Cultural Connections – January 2017

Ballroom dance started in Germany, and it is a term that refers to dances performed with partners. For centuries, it was a way
for the wealthy and elite to socialize and have fun at gatherings called balls. e dances aren’t choreographed, instead, the two partners have to know the rules of the dance and communicate with each other while they dance together. Even though the tradition of ballroom dance is old, it is still a popular way to have fun. Dances are also useful for socializing and building relationships that can be helpful in everyday life, this is called networking. is is true today, but it was even more important hundreds of years ago. Balls and dancing were so important because the relationships between men and women were very controlled and strict. Dances let men and women interact and share a fun activity together. Now balls are a lot less common, but one very important kind of ball we still have is the Inaugural Ball. These are celebratory dances that happen every four years — a er a president is sworn into once. People dress in their nest clothes and gather to celebrate with the new president.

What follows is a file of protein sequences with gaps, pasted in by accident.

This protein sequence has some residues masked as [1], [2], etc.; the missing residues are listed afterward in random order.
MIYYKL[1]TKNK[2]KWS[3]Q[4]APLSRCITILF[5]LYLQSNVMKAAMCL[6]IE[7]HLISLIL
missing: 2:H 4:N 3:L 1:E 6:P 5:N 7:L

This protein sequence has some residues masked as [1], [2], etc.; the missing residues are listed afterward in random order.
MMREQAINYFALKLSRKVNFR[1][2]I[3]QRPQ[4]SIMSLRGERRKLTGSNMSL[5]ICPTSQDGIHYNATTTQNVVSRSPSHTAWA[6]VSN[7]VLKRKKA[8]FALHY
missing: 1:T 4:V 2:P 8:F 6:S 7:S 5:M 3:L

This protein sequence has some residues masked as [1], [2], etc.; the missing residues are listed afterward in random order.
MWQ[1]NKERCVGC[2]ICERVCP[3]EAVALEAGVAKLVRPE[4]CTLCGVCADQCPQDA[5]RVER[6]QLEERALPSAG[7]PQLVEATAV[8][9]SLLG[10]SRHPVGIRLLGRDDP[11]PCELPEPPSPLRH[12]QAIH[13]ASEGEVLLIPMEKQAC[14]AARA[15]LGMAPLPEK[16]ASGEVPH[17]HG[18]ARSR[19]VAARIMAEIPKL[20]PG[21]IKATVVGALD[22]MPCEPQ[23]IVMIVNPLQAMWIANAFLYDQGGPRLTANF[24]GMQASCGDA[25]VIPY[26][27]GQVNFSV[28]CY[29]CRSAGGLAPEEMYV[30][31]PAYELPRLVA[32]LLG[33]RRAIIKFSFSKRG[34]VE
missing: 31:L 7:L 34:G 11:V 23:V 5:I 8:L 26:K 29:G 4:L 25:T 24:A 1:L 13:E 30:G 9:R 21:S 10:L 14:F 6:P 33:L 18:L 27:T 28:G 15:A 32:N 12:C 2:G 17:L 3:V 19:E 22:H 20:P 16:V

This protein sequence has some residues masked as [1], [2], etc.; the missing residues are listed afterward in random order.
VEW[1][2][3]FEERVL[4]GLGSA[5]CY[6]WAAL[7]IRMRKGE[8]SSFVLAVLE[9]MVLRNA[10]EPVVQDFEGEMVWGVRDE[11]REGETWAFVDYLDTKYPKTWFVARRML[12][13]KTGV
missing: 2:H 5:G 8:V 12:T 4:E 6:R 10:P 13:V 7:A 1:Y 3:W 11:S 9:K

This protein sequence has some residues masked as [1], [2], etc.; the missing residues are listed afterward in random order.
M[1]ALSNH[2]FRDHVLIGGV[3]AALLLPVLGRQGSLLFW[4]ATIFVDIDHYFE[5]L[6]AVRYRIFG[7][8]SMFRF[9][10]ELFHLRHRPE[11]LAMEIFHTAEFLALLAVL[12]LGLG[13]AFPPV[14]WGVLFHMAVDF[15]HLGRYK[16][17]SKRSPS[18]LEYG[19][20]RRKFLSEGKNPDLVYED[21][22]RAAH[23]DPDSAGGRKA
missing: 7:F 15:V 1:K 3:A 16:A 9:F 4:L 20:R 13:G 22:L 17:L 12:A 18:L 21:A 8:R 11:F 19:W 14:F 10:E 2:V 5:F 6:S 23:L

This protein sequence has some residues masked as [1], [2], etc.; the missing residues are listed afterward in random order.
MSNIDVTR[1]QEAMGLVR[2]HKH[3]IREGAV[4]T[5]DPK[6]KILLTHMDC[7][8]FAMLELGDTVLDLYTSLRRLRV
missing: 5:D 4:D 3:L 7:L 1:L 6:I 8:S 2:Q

• Even George Washington celebrated by dancing a er he was inaugurated as president.
• It was not an official Inauguration Ball, but it helped to form the tradition.
• George Washington danced the Minuet.
• John Adams and Thomas Jefferson had smaller and more casual celebrations after they became president.
• The first official inaugural ball was held for the fourth president, James Madison, and his wife Dolley Madison.
• Tickets to go to the first inaugural ball cost $4.
• Now prices have gone up to $12,500.
• Martin Van Buren had two inaugural balls.
• The tradition of celebrating after Inaugurations has continued to grow over the years. There are often many balls held across the nation.
• Some even have special pavilions built for the event.
• The record for most Inaugural balls attended is held by Bill Clinton. The record is 15.
• Woodrow Wilson and Warren Harding canceled their balls to save money.
• Calvin Coolidge, Herbert Hoover and Franklin Roosevelt held charity balls.

For more information visit the following sites:
History of Ballroom Dancing
Ballroom Dance
George Washington Attends Inaugural Ball

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